Ideally, to make a comparative assessment of the chemical transformations as a function of chemical content, heating conditions (such as temperature and duration of the heating and the type of coil/wick) should be the same for all chemicals and their mixtures tested. Apparently, commercially available vape pens are not well suited for that type of comparison. Dab-type vape pens are designed for wax-type materials (such as THC) and are not very suitable for oil-type e-liquids (such as VEA and THC/VEA mixtures with a significant amount of VEA), whereas vape pens designed for liquid oils are not suitable for wax. With regard to possible regulatory implications for vape pen design and e-liquids, it is important to consider not only heating power (and temperature), type of the coil/wick material, and chemical content of e-liquids, but also the types of e-liquids that are suitable for the certain types of vape pens. The design properties of the vape pen in combination with an improper type of e-liquid could lead to quick-drying and overheating of the coil. As our measurements showed, temperature controls implemented on some commercially available vape pens could also be compromised.

5. Limitations

As we already mentioned, since the entire range of THC/VEA mixtures (VEA, 20%/80% THC/VEA, 50%/50% THC/VEA, 80%/20% THC/VEA, and THC) was planned to be studied using the same aerosol generation conditions (the same vape pen, heating power settings, and puffing topography) we had to restrict our choice to a dab-type vape pen that could be used with all these mixtures including both solid (wax) and liquid states. As we found, the use of dab-type vape pens leads to a reduced heating time of the VEA (and VEA/THC mixtures); therefore, vape pens designed for oil-type e-liquids should be used to study the possible thermal degradation of liquid chemicals that could occur in real-world use.
While the GC × GC − TOFMS results did not provide evidence of chemical reactions between THC and VEA during vaporizing/aerosolizing, it is possible that such reactions may occur but were not detected by the methods employed in this study. For example, reaction products that are highly volatile were not collected on the ELPI+ foils and thus were absent from the extracts analyzed by GC × GC − TOFMS. Other possible reasons that reaction products—if they were present—were not detected include products that are not effectively extracted by methylene chloride (an organic solvent of moderate polarity), products that are not amenable to gas chromatographic analysis due to having low vapor pressures, and products that are present at very low concentrations. Future research to investigate the possibility of reactions between THC and VEA during vaping could use a more extensive suite of techniques for sample collection, extraction, and analysis to address some of these limitations, but method sensitivity is always a constraint with regard to the possible inability to detect products at very low concentrations.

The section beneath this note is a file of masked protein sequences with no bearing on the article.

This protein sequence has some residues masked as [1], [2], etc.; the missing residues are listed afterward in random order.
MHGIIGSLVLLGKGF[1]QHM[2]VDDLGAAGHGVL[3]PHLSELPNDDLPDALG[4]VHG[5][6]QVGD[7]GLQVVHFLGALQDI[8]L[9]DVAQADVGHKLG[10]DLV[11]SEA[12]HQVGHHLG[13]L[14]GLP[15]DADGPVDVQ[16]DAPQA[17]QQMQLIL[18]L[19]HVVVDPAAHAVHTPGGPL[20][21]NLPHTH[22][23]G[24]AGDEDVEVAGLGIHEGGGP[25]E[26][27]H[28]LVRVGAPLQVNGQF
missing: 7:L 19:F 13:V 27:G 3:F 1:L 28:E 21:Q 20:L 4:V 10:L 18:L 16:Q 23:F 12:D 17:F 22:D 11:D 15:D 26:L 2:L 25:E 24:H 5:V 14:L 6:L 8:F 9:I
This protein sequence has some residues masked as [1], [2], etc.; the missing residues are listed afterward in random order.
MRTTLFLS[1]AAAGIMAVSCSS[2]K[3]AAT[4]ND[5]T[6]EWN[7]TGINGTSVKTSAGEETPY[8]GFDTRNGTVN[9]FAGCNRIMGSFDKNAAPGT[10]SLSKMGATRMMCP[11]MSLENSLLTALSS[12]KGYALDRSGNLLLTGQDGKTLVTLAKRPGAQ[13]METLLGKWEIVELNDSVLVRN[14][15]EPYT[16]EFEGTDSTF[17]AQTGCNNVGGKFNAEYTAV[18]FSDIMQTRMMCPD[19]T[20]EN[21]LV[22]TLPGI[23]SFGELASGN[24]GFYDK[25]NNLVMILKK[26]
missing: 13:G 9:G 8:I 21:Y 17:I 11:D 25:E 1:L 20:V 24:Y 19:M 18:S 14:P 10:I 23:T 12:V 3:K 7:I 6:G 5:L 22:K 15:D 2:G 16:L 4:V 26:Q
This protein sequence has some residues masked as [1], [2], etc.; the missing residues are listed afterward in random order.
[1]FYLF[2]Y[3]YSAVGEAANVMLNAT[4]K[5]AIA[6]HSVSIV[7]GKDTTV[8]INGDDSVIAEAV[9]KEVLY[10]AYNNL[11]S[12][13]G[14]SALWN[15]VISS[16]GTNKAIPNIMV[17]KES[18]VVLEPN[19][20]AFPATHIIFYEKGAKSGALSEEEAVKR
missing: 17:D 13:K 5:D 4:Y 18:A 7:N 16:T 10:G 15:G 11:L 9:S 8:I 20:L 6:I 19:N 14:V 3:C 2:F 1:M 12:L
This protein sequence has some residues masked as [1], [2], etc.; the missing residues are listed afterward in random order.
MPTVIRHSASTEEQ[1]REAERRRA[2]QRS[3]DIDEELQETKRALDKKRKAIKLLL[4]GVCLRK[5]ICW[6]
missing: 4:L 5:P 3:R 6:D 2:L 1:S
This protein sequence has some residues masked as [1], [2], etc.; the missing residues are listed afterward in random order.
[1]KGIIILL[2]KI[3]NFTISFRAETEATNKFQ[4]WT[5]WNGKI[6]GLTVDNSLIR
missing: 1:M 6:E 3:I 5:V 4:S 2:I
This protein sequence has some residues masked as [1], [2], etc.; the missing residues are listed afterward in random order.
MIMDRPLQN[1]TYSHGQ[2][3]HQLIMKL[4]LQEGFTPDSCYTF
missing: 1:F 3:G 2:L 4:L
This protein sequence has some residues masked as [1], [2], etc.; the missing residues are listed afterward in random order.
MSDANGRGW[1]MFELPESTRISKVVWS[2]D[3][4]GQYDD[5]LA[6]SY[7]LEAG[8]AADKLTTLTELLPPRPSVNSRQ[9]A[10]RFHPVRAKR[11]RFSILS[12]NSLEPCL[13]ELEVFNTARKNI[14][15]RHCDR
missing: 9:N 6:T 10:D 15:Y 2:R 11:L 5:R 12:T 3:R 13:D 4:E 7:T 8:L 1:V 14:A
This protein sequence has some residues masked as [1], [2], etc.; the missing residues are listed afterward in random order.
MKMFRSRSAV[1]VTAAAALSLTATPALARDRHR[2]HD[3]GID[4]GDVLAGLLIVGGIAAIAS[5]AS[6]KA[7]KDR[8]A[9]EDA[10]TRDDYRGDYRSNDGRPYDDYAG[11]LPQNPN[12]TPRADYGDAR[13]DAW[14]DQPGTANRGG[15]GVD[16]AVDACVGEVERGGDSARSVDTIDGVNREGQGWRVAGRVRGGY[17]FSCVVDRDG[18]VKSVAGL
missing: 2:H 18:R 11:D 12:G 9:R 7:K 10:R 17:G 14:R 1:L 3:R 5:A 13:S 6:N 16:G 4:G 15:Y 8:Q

Supplementary Materials

The following supporting information can be downloaded at: Table S1: Acquisition parameters for non-targeted chemical analysis by two-dimensional gas-chromatography–time-of-flight mass-spectrometry (GC × GC − TOFMS).

Author Contributions

Conceptualization, V.B.M.; methodology, V.B.M. and A.I.; formal analysis, V.B.M.; investigation, V.B.M. and A.I.; writing—original draft preparation, V.B.M.; writing—review and editing, A.I.; supervision, V.B.M. All authors have read and agreed to the published version of the manuscript.


This research was funded by grant number R01HL139335 from the National Heart Lung Blood Institute of the National Institute of Health (NIH) and the Federal Drug Administration (FDA). The content is solely the responsibility of the authors and does not necessarily represent the official views of the NIH or the FDA.

Institutional Review Board Statement

Not applicable.

Informed Consent Statement